2019 Loan Charge Alert: Deadline Imminent
The cacophony of groans over the 2019 Loan Charge (let out of late in HMRC’s direction) makes it worryingly easy for the very important deadline of September 30th 2018 to get drowned out, writes Julia Kermode, chief executive of the Freelancer and Contractor Services Association (FCSA).
This is the date by which all contractors who have a loan, benefit trust or similar arrangement outstanding must have registered with HMRC if they intend to settle, thereby minimising what could be a larger, more significant tax bill.
In the dark
What disappoints us is that we don’t think that HMRC has done enough to publicise the loan charge, leading us to suspect that there is large chunk of people who are affected by the 2019 Loan Charge, and simply don’t know either about it -- or the registration opportunity in under a fortnight’s time.
According to the Times in July, some 20,919 contractors have told HMRC that they allowed their financial affairs to be managed by offshore-based schemes. These schemes collected their wages on their behalf and then paid them in ‘non-repayable loans’ that hid their national insurance and income tax liabilities.
Put another way, they are directly in the crosshairs of the 2019 Loan Charge. That’s because under it, any contractor loan that is still outstanding on April 5th 2019 will be treated as taxable remuneration, and contractors will be obliged to pay the tax and NICs incurred.
Full, and staggered payments
The contractors and freelancers who have so far admitted taking part in the schemes are believed to owe HMRC an average of £50,000 each in underpaid tax, meaning they will have to collectively repay around £1 billion. Rather predictably, HMRC insists they will be forced to settle their bill in full. However, there is the possibility that they may be allowed to arrange to pay it back over several years, depending on both their specific circumstances and the leniency of the tax authority.
In reality, the amount to be charged by HMRC per contractor depends on the specifics of every case. But to give some idea of the how the amounts involved accrue, an online petition gives the example of a contractor working for five years on a salary of £30,000, returning a likely liability of approx. £40,000.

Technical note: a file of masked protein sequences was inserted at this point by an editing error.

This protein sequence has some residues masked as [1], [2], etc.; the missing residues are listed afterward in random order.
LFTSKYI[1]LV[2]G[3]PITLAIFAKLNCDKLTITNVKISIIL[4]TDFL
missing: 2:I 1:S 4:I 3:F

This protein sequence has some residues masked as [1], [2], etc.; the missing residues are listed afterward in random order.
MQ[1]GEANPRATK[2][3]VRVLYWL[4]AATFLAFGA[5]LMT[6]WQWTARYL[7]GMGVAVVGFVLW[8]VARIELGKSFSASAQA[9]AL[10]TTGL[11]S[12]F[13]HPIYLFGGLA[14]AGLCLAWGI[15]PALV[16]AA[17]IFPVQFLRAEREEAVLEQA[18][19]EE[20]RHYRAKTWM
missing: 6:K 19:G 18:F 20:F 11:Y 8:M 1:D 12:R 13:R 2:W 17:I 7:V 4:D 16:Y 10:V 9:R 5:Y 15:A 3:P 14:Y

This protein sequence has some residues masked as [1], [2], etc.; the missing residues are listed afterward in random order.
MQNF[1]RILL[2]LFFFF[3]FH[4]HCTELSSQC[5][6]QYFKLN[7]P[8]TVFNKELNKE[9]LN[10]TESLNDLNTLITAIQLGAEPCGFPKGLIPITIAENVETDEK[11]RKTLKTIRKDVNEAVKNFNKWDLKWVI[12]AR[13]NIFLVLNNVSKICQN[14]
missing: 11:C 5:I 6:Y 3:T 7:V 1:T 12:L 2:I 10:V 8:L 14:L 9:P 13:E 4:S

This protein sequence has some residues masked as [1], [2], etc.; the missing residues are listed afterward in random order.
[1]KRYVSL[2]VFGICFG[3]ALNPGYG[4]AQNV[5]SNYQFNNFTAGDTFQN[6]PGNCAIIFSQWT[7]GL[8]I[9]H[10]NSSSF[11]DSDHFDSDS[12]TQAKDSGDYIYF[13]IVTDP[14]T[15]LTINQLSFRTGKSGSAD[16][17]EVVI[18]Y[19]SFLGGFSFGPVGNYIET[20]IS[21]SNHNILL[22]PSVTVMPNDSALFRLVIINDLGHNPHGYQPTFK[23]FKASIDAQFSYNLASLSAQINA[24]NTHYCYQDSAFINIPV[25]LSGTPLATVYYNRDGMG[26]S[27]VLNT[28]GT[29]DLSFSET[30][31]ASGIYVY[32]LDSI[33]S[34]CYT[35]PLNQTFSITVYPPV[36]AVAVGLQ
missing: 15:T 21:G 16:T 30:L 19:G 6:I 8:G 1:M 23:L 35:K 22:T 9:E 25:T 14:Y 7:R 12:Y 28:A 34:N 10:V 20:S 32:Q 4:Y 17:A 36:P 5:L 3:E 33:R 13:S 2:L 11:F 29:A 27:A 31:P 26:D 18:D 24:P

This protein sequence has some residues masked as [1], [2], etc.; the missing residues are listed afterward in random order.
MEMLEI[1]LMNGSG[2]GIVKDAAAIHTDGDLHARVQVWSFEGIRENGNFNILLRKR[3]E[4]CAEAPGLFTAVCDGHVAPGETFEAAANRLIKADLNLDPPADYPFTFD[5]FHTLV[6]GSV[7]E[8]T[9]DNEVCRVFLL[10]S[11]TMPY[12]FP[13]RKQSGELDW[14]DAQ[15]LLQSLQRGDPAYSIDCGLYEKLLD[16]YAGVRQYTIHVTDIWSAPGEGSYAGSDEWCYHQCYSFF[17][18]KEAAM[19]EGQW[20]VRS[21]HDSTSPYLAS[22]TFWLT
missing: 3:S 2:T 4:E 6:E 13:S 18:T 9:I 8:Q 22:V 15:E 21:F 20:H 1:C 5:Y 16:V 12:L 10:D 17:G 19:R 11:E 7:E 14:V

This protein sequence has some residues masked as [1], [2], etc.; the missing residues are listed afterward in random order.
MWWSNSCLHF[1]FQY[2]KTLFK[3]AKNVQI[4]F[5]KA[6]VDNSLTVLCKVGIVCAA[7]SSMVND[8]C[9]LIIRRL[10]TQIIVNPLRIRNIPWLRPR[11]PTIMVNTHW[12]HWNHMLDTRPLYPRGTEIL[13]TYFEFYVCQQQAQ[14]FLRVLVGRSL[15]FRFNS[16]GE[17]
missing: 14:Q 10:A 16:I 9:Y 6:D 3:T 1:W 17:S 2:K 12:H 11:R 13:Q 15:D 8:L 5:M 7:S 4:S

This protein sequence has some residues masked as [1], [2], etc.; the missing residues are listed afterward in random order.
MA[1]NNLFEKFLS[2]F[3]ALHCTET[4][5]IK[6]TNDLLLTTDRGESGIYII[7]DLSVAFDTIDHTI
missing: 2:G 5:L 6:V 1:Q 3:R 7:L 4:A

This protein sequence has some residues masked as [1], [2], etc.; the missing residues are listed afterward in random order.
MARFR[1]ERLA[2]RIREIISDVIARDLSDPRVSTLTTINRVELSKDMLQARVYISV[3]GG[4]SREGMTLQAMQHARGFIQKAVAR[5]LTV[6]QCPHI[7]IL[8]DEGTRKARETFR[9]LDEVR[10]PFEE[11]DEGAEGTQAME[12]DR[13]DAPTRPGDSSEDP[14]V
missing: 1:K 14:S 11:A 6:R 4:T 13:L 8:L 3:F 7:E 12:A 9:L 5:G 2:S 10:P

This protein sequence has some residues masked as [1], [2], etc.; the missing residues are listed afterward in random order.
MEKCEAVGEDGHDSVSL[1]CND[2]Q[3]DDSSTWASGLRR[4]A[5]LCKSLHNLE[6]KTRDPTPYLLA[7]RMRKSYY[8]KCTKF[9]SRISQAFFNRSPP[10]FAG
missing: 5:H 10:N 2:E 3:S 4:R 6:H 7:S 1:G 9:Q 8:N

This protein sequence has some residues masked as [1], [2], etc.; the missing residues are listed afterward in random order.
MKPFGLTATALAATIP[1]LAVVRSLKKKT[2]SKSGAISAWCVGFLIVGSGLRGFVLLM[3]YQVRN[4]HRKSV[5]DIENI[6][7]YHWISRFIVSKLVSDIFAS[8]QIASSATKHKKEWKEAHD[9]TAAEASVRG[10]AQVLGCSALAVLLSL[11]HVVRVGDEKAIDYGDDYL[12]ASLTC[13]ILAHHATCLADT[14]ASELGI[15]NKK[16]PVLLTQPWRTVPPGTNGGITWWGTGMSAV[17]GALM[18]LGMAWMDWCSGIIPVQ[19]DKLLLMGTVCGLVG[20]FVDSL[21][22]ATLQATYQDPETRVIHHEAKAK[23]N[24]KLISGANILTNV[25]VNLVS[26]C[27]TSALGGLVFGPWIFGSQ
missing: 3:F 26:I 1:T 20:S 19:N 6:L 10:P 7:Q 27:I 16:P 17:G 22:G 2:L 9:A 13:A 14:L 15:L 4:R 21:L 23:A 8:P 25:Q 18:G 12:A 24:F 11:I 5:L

Why we support settling
In light of HMRC’s intransigence of late, we are of the belief that the only way to safeguard against the loan charge is to settle with HMRC (or ‘repay the loan’ according to the Revenue, although that seems to have practical issues if the lender has disappeared). And it’s important to acknowledge that there are some groups campaigning to stop the loan charge being implemented next year. Others want its retrospective effect removed. Unfortunately, we believe it would be foolhardy to totally rely on either of these groups being successful.
It’s nothing to do with the groups themselves, rather that the legislation implementing the 2019 Loan Charge is very broad in scope. It is therefore unlikely, in our view, that there will be many exceptions -- if any.
Illusion, realisation and reliance
So be under no illusion, the financial consequences are significant for contractors. And that’s not just contractors ‘in the know.’ As said at the outset, there is bound to be a large number of people who will be affected by the loan charge who, as yet, are completely unaware, and may miss the opportunity to register an interest in settling with HMRC.
Knowing and unknowing contractors are therefore at risk of a very significant tax bill unless they take steps to register to signal settling with HMRC by September 30th 2018. But a warning if you want to settle. You may not realise but not only is the deadline less than two weeks away, but once you register you’ll receive a settlement pack from HMRC and this pack needs to be both completed and returned to HMRC by the same deadline -- Sunday September 30th 2018. So there’s not just a need to register by September 30th; there’s also a need to supply data by then too. The next step is for you to complete the settlement before the loan charge comes into force on April 5th next year.
Oh, and don’t rely on your provider (if they’re still about). On the contrary, be very wary if a scheme promoter or their representative tells you that their ‘service’ or ‘product’ is not caught by the loan charge. Definitely seek independent professional advice in this instance.
Lastly, if you’re reading this and September 30th 2018 has already passed, don’t despair. You can still contact HMRC to settle. It’s just that they won’t guarantee it can be done in time.
Editor's Note: Related --